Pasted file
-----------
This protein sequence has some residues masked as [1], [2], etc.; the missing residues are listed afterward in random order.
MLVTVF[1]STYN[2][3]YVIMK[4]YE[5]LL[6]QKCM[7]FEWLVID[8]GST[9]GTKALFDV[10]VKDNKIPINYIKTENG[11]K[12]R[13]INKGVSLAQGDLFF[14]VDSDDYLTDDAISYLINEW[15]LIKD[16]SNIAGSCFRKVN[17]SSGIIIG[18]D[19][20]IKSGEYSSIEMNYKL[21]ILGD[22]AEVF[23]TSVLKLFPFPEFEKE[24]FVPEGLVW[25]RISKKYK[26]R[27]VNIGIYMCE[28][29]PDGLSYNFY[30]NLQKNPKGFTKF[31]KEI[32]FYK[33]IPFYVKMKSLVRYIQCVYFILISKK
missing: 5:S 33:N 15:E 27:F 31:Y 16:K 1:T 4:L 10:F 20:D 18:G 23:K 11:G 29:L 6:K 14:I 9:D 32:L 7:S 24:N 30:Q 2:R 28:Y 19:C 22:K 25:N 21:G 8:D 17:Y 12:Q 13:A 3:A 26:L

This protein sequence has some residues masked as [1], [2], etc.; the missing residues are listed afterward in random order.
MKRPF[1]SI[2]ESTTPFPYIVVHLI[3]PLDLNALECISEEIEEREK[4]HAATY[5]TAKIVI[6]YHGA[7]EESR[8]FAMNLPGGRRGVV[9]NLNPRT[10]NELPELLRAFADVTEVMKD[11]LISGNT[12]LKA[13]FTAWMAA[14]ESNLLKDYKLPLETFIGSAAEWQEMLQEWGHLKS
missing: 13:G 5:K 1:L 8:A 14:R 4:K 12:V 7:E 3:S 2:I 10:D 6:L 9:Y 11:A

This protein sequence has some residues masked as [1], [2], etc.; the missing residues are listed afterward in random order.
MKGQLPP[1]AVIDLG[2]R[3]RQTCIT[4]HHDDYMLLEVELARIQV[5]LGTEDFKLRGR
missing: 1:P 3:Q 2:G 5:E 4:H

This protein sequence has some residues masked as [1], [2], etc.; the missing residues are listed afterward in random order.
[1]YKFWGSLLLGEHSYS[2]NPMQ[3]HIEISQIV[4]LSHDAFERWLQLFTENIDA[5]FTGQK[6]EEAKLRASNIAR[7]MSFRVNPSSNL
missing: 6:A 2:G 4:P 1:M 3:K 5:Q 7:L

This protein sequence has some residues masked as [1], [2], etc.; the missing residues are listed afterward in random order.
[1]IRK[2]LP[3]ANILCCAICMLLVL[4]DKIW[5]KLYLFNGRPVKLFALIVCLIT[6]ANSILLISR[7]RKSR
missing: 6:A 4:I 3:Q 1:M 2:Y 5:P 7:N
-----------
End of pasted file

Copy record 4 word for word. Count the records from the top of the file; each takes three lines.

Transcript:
This protein sequence has some residues masked as [1], [2], etc.; the missing residues are listed afterward in random order.
[1]YKFWGSLLLGEHSYS[2]NPMQ[3]HIEISQIV[4]LSHDAFERWLQLFTENIDA[5]FTGQK[6]EEAKLRASNIAR[7]MSFRVNPSSNL
missing: 6:A 2:G 4:P 1:M 3:K 5:Q 7:L